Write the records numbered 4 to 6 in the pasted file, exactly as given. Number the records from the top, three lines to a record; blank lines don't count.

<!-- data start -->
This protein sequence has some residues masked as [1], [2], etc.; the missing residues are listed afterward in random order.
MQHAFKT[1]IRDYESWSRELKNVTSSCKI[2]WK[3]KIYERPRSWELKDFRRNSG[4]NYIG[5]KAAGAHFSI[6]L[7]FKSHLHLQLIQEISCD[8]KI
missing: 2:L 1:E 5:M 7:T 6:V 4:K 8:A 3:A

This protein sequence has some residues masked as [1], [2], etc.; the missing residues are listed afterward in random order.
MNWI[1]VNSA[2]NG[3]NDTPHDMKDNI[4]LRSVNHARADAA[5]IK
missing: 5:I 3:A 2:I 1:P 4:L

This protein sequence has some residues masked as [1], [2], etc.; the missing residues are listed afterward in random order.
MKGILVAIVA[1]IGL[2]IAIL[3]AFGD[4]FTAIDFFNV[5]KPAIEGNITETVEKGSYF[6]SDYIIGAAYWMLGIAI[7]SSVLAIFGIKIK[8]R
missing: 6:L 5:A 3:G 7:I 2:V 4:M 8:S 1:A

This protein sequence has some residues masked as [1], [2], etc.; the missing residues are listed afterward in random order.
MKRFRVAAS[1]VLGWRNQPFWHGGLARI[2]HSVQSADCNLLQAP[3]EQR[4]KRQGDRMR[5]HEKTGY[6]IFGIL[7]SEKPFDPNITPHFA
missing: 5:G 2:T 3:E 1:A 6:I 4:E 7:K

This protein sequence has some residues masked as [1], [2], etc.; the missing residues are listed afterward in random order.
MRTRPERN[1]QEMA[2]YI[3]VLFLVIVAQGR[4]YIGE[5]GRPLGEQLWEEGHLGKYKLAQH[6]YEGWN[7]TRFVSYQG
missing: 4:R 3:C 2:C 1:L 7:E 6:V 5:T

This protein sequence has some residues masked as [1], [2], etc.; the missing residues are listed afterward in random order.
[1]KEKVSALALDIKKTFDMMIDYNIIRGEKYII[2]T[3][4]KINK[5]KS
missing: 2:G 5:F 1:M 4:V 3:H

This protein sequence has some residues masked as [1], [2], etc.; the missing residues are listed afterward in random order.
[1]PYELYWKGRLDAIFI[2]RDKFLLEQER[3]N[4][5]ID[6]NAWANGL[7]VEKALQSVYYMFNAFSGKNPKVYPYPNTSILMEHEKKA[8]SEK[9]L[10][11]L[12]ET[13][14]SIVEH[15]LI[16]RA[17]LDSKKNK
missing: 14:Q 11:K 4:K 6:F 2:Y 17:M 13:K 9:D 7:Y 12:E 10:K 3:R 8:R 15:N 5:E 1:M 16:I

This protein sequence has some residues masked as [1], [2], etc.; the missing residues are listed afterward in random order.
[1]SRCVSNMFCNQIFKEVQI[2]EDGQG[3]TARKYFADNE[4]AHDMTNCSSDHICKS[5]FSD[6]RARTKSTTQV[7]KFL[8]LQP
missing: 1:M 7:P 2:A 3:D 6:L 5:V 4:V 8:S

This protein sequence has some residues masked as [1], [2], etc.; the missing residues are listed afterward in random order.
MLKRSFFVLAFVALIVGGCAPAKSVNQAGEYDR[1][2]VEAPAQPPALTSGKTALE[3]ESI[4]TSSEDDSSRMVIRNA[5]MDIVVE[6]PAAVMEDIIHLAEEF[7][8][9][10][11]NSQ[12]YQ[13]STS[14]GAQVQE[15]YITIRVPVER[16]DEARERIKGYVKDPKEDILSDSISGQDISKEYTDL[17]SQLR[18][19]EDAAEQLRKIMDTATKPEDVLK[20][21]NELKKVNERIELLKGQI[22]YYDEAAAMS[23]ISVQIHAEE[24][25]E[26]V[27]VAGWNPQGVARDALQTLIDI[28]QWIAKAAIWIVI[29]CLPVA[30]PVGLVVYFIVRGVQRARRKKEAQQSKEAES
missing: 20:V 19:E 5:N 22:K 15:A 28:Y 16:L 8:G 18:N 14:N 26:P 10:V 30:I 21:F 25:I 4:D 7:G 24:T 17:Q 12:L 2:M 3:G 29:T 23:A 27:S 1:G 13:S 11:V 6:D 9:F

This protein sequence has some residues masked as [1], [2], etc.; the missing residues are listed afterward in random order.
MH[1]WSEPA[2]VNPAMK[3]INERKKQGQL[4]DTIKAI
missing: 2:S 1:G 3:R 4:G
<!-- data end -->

This protein sequence has some residues masked as [1], [2], etc.; the missing residues are listed afterward in random order.
MKRFRVAAS[1]VLGWRNQPFWHGGLARI[2]HSVQSADCNLLQAP[3]EQR[4]KRQGDRMR[5]HEKTGY[6]IFGIL[7]SEKPFDPNITPHFA
missing: 5:G 2:T 3:E 1:A 6:I 4:E 7:K

This protein sequence has some residues masked as [1], [2], etc.; the missing residues are listed afterward in random order.
MRTRPERN[1]QEMA[2]YI[3]VLFLVIVAQGR[4]YIGE[5]GRPLGEQLWEEGHLGKYKLAQH[6]YEGWN[7]TRFVSYQG
missing: 4:R 3:C 2:C 1:L 7:E 6:V 5:T

This protein sequence has some residues masked as [1], [2], etc.; the missing residues are listed afterward in random order.
[1]KEKVSALALDIKKTFDMMIDYNIIRGEKYII[2]T[3][4]KINK[5]KS
missing: 2:G 5:F 1:M 4:V 3:H